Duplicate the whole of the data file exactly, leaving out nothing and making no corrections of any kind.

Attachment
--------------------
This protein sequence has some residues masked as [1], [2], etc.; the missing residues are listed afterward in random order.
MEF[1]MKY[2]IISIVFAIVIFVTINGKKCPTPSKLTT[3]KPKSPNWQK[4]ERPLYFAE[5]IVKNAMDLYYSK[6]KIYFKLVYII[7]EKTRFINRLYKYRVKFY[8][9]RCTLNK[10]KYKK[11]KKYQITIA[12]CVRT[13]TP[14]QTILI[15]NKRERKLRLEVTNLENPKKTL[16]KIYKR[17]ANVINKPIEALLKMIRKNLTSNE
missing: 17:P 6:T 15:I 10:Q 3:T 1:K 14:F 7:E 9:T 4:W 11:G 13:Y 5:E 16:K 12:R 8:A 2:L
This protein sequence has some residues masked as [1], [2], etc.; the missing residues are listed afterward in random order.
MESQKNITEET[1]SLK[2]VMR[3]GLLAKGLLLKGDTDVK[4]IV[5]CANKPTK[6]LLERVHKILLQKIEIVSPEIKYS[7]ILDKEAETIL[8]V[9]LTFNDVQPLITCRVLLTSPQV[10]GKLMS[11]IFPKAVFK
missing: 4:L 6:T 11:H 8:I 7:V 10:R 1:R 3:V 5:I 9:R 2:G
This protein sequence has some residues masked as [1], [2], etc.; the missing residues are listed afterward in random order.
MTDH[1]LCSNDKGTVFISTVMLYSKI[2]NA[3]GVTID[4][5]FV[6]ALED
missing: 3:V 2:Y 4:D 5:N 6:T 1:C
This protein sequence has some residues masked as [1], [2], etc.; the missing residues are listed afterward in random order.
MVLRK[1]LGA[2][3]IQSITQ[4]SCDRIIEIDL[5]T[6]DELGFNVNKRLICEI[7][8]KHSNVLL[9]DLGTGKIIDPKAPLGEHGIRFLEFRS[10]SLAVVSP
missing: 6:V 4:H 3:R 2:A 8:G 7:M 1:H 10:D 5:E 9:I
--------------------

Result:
This protein sequence has some residues masked as [1], [2], etc.; the missing residues are listed afterward in random order.
MEF[1]MKY[2]IISIVFAIVIFVTINGKKCPTPSKLTT[3]KPKSPNWQK[4]ERPLYFAE[5]IVKNAMDLYYSK[6]KIYFKLVYII[7]EKTRFINRLYKYRVKFY[8][9]RCTLNK[10]KYKK[11]KKYQITIA[12]CVRT[13]TP[14]QTILI[15]NKRERKLRLEVTNLENPKKTL[16]KIYKR[17]ANVINKPIEALLKMIRKNLTSNE
missing: 17:P 6:T 15:I 10:Q 3:T 1:K 14:F 7:E 9:T 4:W 11:G 13:Y 5:E 16:K 12:R 8:A 2:L
This protein sequence has some residues masked as [1], [2], etc.; the missing residues are listed afterward in random order.
MESQKNITEET[1]SLK[2]VMR[3]GLLAKGLLLKGDTDVK[4]IV[5]CANKPTK[6]LLERVHKILLQKIEIVSPEIKYS[7]ILDKEAETIL[8]V[9]LTFNDVQPLITCRVLLTSPQV[10]GKLMS[11]IFPKAVFK
missing: 4:L 6:T 11:H 8:I 7:V 10:R 1:R 3:V 5:I 9:R 2:G
This protein sequence has some residues masked as [1], [2], etc.; the missing residues are listed afterward in random order.
MTDH[1]LCSNDKGTVFISTVMLYSKI[2]NA[3]GVTID[4][5]FV[6]ALED
missing: 3:V 2:Y 4:D 5:N 6:T 1:C
This protein sequence has some residues masked as [1], [2], etc.; the missing residues are listed afterward in random order.
MVLRK[1]LGA[2][3]IQSITQ[4]SCDRIIEIDL[5]T[6]DELGFNVNKRLICEI[7][8]KHSNVLL[9]DLGTGKIIDPKAPLGEHGIRFLEFRS[10]SLAVVSP
missing: 6:V 4:H 3:R 2:A 8:G 7:M 1:H 10:D 5:E 9:I